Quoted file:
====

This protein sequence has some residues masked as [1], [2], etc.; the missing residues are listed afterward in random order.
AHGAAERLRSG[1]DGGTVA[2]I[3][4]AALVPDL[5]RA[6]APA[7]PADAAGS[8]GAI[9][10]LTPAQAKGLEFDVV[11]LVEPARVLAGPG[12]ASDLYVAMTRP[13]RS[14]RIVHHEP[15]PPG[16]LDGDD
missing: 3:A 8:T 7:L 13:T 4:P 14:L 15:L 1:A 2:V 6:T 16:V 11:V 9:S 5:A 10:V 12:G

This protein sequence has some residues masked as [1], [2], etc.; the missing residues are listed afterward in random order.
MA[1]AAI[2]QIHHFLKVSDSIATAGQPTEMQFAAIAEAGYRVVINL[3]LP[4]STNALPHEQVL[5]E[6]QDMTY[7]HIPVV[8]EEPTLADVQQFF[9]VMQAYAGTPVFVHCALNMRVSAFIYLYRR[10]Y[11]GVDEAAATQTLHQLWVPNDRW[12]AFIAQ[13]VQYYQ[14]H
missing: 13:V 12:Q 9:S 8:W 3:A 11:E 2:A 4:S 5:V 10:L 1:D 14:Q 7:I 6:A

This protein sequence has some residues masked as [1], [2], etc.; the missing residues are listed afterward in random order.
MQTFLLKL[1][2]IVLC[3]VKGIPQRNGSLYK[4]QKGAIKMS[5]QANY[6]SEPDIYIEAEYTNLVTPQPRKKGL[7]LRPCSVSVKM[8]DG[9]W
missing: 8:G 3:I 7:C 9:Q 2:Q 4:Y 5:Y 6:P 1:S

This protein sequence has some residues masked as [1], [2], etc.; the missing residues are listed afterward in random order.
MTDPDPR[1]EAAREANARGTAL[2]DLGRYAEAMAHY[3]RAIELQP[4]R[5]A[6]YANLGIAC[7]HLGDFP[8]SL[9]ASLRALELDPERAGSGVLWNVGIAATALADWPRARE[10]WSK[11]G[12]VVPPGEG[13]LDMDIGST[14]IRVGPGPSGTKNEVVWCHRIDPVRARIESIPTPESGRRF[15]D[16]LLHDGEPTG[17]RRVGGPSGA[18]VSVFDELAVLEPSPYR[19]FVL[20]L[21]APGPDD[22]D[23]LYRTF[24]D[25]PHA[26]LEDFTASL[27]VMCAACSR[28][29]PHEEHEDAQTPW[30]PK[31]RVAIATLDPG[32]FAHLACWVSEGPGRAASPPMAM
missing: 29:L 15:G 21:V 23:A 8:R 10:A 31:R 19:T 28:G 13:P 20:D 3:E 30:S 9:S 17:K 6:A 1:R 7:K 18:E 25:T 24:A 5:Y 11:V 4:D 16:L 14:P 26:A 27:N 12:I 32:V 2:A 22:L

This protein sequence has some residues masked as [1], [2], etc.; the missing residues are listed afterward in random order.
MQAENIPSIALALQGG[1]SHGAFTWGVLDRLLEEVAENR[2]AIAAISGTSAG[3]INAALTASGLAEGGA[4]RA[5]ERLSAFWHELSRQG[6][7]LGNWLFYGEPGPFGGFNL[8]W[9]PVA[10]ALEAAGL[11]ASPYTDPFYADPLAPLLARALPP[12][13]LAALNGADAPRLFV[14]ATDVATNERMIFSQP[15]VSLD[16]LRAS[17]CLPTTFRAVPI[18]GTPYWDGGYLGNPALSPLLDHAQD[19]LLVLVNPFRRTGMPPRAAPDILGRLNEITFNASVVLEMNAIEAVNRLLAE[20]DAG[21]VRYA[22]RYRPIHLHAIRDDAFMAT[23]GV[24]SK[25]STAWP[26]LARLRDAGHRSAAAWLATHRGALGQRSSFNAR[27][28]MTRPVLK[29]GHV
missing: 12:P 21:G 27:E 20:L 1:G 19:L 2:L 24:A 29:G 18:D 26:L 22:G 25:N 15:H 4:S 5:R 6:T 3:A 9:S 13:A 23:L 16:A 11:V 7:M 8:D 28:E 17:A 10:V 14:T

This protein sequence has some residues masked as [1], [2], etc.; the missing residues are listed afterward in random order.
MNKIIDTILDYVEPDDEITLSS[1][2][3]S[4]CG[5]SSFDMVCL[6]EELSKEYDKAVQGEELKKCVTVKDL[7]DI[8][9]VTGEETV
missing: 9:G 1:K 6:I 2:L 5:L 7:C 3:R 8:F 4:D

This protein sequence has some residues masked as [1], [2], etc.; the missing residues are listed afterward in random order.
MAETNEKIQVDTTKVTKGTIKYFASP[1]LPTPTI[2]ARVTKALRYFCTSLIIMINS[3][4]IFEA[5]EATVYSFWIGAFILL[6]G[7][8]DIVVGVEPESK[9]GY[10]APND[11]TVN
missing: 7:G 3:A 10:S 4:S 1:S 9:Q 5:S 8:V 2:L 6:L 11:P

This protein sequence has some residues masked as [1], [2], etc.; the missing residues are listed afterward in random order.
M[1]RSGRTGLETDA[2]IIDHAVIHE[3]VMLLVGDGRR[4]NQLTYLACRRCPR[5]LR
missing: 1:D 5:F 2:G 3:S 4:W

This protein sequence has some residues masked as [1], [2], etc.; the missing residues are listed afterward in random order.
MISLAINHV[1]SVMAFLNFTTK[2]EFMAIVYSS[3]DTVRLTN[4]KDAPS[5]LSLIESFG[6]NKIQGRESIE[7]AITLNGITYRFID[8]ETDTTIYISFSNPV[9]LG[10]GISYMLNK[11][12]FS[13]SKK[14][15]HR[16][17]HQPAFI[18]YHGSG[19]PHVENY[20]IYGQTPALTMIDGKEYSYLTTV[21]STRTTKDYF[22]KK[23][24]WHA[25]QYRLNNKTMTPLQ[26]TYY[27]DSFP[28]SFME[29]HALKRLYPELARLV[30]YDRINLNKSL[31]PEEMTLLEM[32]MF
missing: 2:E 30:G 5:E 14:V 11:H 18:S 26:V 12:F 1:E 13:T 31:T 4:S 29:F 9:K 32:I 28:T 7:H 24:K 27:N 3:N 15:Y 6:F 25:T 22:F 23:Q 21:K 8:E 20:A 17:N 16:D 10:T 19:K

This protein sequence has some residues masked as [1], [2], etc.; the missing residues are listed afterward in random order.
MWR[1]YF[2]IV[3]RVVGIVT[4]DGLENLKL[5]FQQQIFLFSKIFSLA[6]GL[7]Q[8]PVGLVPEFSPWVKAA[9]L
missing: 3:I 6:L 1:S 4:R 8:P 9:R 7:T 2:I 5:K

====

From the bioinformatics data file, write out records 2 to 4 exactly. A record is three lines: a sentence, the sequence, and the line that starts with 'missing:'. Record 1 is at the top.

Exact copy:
This protein sequence has some residues masked as [1], [2], etc.; the missing residues are listed afterward in random order.
MA[1]AAI[2]QIHHFLKVSDSIATAGQPTEMQFAAIAEAGYRVVINL[3]LP[4]STNALPHEQVL[5]E[6]QDMTY[7]HIPVV[8]EEPTLADVQQFF[9]VMQAYAGTPVFVHCALNMRVSAFIYLYRR[10]Y[11]GVDEAAATQTLHQLWVPNDRW[12]AFIAQ[13]VQYYQ[14]H
missing: 13:V 12:Q 9:S 8:W 3:A 11:E 2:A 4:S 5:V 10:L 1:D 14:Q 7:I 6:A

This protein sequence has some residues masked as [1], [2], etc.; the missing residues are listed afterward in random order.
MQTFLLKL[1][2]IVLC[3]VKGIPQRNGSLYK[4]QKGAIKMS[5]QANY[6]SEPDIYIEAEYTNLVTPQPRKKGL[7]LRPCSVSVKM[8]DG[9]W
missing: 8:G 3:I 7:C 9:Q 2:Q 4:Y 5:Y 6:P 1:S

This protein sequence has some residues masked as [1], [2], etc.; the missing residues are listed afterward in random order.
MTDPDPR[1]EAAREANARGTAL[2]DLGRYAEAMAHY[3]RAIELQP[4]R[5]A[6]YANLGIAC[7]HLGDFP[8]SL[9]ASLRALELDPERAGSGVLWNVGIAATALADWPRARE[10]WSK[11]G[12]VVPPGEG[13]LDMDIGST[14]IRVGPGPSGTKNEVVWCHRIDPVRARIESIPTPESGRRF[15]D[16]LLHDGEPTG[17]RRVGGPSGA[18]VSVFDELAVLEPSPYR[19]FVL[20]L[21]APGPDD[22]D[23]LYRTF[24]D[25]PHA[26]LEDFTASL[27]VMCAACSR[28][29]PHEEHEDAQTPW[30]PK[31]RVAIATLDPG[32]FAHLACWVSEGPGRAASPPMAM
missing: 29:L 15:G 21:V 23:A 8:R 10:A 31:R 19:T 28:G 13:P 20:D 3:E 30:S 9:S 17:K 6:A 1:R 7:K 18:E 25:T 24:A 5:Y 11:V 4:D 16:L 14:P 26:A 27:N 12:I 32:V 2:A 22:L